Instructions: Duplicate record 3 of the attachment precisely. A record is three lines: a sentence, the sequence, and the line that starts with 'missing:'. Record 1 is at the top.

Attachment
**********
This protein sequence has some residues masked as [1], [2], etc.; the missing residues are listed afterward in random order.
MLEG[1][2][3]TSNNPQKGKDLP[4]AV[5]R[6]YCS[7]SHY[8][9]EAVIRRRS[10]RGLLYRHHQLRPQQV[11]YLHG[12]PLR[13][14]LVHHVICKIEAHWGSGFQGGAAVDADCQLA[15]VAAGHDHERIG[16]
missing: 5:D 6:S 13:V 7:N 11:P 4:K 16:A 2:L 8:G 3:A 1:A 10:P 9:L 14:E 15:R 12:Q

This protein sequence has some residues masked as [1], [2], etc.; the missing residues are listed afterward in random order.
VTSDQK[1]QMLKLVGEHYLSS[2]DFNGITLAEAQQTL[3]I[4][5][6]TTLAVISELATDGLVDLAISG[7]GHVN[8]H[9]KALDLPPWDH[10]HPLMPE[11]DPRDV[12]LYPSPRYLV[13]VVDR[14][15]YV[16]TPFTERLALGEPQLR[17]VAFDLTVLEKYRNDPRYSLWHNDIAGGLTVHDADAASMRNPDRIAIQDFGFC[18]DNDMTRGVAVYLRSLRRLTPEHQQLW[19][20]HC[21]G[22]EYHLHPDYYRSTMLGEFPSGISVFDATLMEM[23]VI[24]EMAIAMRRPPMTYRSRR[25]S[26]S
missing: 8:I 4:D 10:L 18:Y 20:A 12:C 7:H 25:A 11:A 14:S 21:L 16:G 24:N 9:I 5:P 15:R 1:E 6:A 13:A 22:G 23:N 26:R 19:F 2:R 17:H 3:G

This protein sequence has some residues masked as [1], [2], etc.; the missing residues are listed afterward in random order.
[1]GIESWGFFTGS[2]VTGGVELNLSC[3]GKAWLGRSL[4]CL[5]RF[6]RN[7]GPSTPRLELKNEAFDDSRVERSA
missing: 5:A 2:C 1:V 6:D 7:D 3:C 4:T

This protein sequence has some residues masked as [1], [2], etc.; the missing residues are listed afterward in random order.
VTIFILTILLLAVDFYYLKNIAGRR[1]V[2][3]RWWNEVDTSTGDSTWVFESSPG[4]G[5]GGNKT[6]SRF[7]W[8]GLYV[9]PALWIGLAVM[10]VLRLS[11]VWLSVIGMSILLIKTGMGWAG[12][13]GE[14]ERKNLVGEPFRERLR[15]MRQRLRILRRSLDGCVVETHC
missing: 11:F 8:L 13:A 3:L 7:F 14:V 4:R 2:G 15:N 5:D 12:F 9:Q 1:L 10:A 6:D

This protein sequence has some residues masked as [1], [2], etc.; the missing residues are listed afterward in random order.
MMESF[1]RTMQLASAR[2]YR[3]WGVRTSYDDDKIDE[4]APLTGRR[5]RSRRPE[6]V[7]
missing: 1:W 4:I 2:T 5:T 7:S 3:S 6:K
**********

This protein sequence has some residues masked as [1], [2], etc.; the missing residues are listed afterward in random order.
[1]GIESWGFFTGS[2]VTGGVELNLSC[3]GKAWLGRSL[4]CL[5]RF[6]RN[7]GPSTPRLELKNEAFDDSRVERSA
missing: 5:A 2:C 1:V 6:D 7:D 3:C 4:T